Wednesday, October 14, 2009

Silence vs Silencing

Dfish left this comment which I have not posted until now because I don't understand what address he/she is referring to (in the first paragraph), or the sentence, "Silence being loosely used . . . your address [what address?] appear [sic] to be damaging. . . ." I asked Dfish to expand but so far no reply. However, the comment is worth some analysis.

"In the face of the "problem" of priests' shortage, this article from the magazine America, struggling to balance its views on the idea of priesthood, defines silence as the absence of a "perfect, legitimate discussion" on the issue. Silence being loosely used, and after reading your address before a group of Carmelite nuns, appear to be damaging of its profound,transformative uses:

"Silence and fervent prayer for vocations are no longer adequate responses to the priest shortage in the United States."

"Will the priest shortage impose a eucharistic famine on the Catholic people?"

"We hope that the upcoming Year of the Priest will lead to a broader discussion of the priesthood in the contemporary world and, in particular, will open examination of the various ways the shortage of priests can be addressed honestly and with imagination." - A Modest Proposal"

First of all, there is a profound difference between the sort of interior silence ("the work of silence") I write about and the Vatican's attempts at silencing the discussion about priesthood, the role of women and a good many other subjects. Everything has a shadow side, and silencing, which attempts to put the lid on thought or discussion (but always has the opposite effect) has no place in anything I have written.

Having said that, the subject of priesthood, especially in the RC church, is huge. Readers may be interested in my book Pillars of Flame: Power, Priesthood and Spiritual Maturity, which addresses many of the issues raised (or not raised) in the supposedly suppressed discussion in the RC church. See also my article in Weavings, "Liturgy in Truth" and the catechetical rite for contemplative eucharist in January 2006 in this blog.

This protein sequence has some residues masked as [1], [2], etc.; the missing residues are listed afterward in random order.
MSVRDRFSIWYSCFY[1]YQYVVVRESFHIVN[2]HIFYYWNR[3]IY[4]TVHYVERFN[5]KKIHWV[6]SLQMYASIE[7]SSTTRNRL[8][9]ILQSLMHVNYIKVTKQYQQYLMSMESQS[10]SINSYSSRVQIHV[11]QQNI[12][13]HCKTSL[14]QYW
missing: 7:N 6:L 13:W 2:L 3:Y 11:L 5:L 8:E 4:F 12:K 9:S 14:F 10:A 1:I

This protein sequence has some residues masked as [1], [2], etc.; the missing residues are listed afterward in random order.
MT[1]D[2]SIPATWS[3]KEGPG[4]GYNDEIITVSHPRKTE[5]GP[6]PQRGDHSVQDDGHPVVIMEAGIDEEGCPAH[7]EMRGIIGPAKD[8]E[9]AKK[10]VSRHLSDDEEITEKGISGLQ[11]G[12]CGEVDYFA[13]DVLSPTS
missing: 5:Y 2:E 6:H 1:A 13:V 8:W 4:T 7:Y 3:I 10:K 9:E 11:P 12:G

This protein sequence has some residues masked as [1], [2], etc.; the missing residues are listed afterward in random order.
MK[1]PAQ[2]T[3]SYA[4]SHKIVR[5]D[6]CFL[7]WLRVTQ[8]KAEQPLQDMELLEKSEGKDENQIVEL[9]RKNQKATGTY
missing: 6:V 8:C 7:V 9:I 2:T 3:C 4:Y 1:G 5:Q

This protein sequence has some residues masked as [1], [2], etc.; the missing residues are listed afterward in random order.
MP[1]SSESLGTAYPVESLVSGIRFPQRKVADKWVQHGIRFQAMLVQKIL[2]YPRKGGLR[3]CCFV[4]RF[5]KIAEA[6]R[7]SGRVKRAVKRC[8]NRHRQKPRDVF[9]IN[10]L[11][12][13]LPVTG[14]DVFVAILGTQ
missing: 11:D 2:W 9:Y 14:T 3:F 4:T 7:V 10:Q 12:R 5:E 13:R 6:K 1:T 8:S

There are many, many issues here, and I can only point to a few. First, there is the aura of magic by which the RC church surrounds the Eucharist and ordination. It is the ultimate in presumption, if not simply blasphemous. I have elsewhere called this "magic cookie theology", because it trivializes, reduces and domesticates the sacrament and the divine it supposedly represents (read "controls").

Secondly, no one who knows anything about church history still believes that ecclesial systems are sacro-sanct in any of the denominational expressions. Jesus never founded a church; the institution is man (emphasis on the male gender) made and man-maintained (sterile males attempting to self-perpetuate themselves but successful only in reductionism), although women have sometimes, somehow managed to exert subversive pressure. There is no reason that the churches can't be dismantled and reorganized and they should be. Within the present system I'm all for women's ordination even though I hate what ordination does to women who have to be part of this system. It's the system that's the problem and if we want to be Christians it has to go.

One of the reasons there is a shortage of vocations in the RC church is that people don't want to be part of a pernicious system that infantilizes its constituency and glorifies clericalism, whose advocates are interested only in their own self-advancement and regard everyone else as idiots. Not to mention all the dressing up, the sycophancy, and the need always to watch your back. The RC church today (and don't kid yourself that the church regards anyone as the "real" church except the clergy), as it has been for centuries, is all about power and control, especially mind control. Has anyone actually read the oath that teachers and active nuns have to take? It says, more or less, "I promise not even to think anything not approved by the Magesterium," much less say or teach it.